Lens, or behind the lens

I have seen a few posts lately about what makes the picture, the camera, or the person taking the picture. It seems a little silly to me. It’s the camera! You point, push a button, and out pops a picture. Oh, you mean a good picture. Well, that seems a little elitist. Lots of people take pretty good pictures, and some get really lucky and take a great picture, by just holding a camera in front of them, and pressing the shutter. David duChemin says that taking pictures is hard. And that we (armatures) expect great pictures by buying expensive gear, and don’t want or expect to put in lots of effort. Matt Brandon talks of his days in a store where some people would buy more expensive cameras than he could afford, when “he” was the real photographer.

I respect these guys. They take really great pictures, and I am glad that they now make a living off of something they love, but sometimes pros come off like sour grapes. You know what? More expensive camera’s do help. I want a different camera. I know that it wont make my pictures better automatically, but new features CAN help. I wonder if a pro sports shooter would like the the 2.5 fps I get. I hear pros go on and on about the D3 and being able to shoot low light at iso 3200. I wonder if they would give up their older lens collection to shoot with a motor less D40. If they really think that the person makes the camera why do they care if doctors and lawyers by MarkIIs and D3s. Who cares?

Blame the camera companies for pushing sales? Good grief. They are just selling electronic toys like dozens of other companies. People with disposeable income will by bikes, cars, computers, houses, and yes cameras that are more than they need. If you really believe that it is the person, you should just smile and say thanks yahoos, you just put the money in the pockets of Canon and Nikon so that they can come up with new tech that pros will use. Selling just to the pros will not make the camera companies enough money.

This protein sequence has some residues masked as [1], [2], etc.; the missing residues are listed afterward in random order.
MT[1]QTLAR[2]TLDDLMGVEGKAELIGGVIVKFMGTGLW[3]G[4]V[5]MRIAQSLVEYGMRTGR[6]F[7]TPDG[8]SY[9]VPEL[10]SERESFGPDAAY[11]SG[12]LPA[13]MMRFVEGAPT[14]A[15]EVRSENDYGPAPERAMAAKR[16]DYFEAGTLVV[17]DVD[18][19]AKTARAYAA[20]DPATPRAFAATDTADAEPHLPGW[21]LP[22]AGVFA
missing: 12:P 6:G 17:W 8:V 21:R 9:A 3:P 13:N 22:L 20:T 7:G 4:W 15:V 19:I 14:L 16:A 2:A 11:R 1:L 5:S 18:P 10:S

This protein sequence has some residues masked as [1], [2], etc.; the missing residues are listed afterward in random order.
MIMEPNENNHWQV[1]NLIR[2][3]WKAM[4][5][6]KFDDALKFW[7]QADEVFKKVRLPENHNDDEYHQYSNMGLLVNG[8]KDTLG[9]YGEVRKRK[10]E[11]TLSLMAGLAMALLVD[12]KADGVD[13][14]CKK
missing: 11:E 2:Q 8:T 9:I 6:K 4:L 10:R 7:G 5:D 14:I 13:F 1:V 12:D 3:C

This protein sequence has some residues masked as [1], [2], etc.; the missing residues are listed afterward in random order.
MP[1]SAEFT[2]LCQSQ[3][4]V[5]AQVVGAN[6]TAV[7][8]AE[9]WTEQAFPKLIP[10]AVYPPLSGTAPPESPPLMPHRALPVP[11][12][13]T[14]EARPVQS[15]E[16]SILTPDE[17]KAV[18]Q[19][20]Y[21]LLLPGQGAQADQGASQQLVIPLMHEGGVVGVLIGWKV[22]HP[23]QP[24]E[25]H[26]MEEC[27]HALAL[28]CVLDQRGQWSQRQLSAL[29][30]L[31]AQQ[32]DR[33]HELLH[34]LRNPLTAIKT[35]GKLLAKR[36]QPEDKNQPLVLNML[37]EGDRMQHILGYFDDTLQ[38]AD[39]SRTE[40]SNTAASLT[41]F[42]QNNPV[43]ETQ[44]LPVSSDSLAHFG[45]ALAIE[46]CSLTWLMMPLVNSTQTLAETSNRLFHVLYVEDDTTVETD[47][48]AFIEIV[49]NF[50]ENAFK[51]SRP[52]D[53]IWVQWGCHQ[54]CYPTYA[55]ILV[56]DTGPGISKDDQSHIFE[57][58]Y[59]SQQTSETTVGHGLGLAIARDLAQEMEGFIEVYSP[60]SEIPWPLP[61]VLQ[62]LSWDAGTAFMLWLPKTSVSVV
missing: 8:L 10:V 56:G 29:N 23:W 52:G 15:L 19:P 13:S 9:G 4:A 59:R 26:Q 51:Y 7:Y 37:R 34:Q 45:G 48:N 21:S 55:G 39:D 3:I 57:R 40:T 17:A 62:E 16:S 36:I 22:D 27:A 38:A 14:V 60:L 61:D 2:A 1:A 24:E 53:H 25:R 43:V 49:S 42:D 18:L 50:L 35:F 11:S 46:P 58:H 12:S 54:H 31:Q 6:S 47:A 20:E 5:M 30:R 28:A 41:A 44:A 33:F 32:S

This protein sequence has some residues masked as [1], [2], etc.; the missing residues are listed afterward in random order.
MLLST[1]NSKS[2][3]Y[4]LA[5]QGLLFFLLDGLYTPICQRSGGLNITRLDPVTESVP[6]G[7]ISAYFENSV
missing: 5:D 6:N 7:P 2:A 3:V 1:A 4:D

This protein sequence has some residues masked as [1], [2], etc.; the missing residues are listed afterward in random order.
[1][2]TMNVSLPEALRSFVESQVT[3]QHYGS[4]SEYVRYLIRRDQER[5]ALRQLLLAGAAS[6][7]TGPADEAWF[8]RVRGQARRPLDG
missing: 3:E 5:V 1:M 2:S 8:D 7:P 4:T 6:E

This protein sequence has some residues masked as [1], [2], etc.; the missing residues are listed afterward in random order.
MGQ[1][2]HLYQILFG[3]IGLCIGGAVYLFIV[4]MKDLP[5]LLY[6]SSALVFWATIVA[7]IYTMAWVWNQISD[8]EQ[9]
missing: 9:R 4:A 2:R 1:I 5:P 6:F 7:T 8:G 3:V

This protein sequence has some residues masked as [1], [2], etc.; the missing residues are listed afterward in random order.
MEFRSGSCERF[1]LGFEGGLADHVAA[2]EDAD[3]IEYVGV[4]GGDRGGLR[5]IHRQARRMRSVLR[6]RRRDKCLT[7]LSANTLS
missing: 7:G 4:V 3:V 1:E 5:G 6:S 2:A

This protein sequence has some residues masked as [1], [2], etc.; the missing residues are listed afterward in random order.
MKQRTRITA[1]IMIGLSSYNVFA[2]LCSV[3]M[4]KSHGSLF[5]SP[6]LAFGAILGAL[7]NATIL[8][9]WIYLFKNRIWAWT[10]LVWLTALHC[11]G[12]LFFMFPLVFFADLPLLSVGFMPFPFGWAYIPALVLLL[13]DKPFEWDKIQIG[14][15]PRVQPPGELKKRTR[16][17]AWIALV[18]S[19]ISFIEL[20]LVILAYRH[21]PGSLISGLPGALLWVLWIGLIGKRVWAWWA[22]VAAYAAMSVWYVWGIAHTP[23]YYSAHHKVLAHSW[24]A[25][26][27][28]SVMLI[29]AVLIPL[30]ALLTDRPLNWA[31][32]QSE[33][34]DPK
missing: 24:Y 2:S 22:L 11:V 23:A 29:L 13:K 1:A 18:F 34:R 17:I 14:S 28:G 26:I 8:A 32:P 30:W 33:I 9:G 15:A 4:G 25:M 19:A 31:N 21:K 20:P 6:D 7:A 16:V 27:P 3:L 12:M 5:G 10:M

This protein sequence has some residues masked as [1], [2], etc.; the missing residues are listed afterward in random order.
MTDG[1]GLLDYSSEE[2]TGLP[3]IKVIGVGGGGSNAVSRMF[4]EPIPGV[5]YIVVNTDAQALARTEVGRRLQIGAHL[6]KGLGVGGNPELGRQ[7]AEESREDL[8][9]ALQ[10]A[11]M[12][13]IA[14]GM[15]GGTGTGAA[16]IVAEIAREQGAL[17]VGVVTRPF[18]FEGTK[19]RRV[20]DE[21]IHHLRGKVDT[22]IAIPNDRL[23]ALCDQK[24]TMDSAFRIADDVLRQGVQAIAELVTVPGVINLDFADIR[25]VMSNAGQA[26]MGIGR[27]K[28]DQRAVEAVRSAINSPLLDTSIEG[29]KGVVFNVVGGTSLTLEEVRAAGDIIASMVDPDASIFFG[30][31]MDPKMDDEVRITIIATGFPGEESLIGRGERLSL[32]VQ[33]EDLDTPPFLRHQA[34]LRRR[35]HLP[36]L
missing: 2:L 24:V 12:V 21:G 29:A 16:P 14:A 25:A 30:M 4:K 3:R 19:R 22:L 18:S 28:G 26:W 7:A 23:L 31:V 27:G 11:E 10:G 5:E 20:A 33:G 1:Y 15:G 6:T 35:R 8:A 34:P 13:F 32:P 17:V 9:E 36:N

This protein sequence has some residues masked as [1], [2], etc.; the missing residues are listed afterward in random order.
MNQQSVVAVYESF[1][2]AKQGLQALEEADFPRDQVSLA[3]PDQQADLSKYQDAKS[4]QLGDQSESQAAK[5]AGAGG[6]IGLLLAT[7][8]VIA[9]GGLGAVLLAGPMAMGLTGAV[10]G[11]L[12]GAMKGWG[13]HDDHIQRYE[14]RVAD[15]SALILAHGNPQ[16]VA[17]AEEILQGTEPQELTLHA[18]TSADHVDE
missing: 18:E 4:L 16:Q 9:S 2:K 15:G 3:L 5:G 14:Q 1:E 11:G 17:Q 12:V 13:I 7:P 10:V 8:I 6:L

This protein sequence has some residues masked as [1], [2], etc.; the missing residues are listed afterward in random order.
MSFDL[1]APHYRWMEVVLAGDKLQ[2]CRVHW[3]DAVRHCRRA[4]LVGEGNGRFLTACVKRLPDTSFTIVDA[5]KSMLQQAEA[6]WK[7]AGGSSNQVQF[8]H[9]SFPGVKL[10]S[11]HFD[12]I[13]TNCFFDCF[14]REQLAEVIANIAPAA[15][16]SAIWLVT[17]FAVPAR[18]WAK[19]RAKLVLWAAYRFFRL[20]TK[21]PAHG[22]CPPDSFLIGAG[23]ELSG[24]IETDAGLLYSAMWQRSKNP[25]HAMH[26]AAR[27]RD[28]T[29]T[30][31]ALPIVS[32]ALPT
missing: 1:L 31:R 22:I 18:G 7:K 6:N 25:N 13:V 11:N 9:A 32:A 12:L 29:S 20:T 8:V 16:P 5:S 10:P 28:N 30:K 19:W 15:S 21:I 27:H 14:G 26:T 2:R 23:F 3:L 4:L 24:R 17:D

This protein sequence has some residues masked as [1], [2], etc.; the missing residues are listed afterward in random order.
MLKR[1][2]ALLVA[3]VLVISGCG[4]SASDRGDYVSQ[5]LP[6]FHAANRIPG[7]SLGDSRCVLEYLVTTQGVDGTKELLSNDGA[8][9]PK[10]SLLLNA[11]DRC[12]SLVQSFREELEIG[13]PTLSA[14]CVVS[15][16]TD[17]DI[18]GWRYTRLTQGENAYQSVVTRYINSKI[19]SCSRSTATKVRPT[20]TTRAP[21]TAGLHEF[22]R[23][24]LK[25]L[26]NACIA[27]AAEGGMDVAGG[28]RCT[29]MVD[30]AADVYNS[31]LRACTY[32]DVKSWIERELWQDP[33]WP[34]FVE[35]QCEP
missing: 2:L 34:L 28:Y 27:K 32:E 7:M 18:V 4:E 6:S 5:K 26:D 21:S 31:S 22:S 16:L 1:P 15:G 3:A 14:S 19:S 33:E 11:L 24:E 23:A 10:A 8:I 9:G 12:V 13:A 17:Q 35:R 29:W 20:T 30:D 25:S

This is one of those things that should never be a debate. You need a good shooter to consistently make great photos. To get good you need to spend time with your tools. All artists/craftsmen need good tools. A good shooter with mediocre tools can still get good shots, but a good shooter with good tools will get better shots.

I find it funny that many shooters would be bothered by somone that doesn’t take pictures saying “Wow, that’s a big camera, you must take good pictures with it.”, or “Wow you take good pictures, you must have a good camera.” Why do you care? Just reply, “Well, you know what they say about big cameras…they take big pictures.”

3 thoughts on “Lens, or behind the lens

  1. Christopher, You make some very valid points. But.., you knew the “but” was coming didn’t you, I think it is somewhere in between. You summed it up very well when you said:

    “To get good you need to spend time with your tools. All artists/craftsmen need good tools. A good shooter with mediocre tools can still get good shots, but a good shooter with good tools will get better shots.”

    Well put. But I hasten to add, that a good hunk of my portfolio was taken with a Digital Rebel 350 (that is the first DSLR for you Nikon folks). I moved up to a 5D because many of my clients wanted a bigger image size than the 6MP that my Rebel could give and not because the camera lacked the ability to take a great picture. But, (there is that but again) would I go back to the Rebel, no way, I love the 5D.

    I think to be honest many “artist” are insecure and to have someone infer that their picture is good because of the camera makes us feel less than valued as a artist.

    I enjoyed your post.

  2. Thanks for leaving a reply Matt. I can see how someone could feel less valued as an artist based on another’s comments about their camera type, especially if it is their “life’s work”, or passion, but it is unfortunate. Some people will never appreciate photographs or the people that took them like you will.

    At my day job in a cube, a woman here was raving about this sunset her friend has sent her that was taken on an iPhone. I went and looked, and couldn’t tell if it was the Grand Canyon, or a beach. But she loved the picture. She just wont appreciate the pictures you take (or the work that goes into them), but she thinks that my D40 is a vary big camera so I must have great sunset pictures. Go figure. Shrug.

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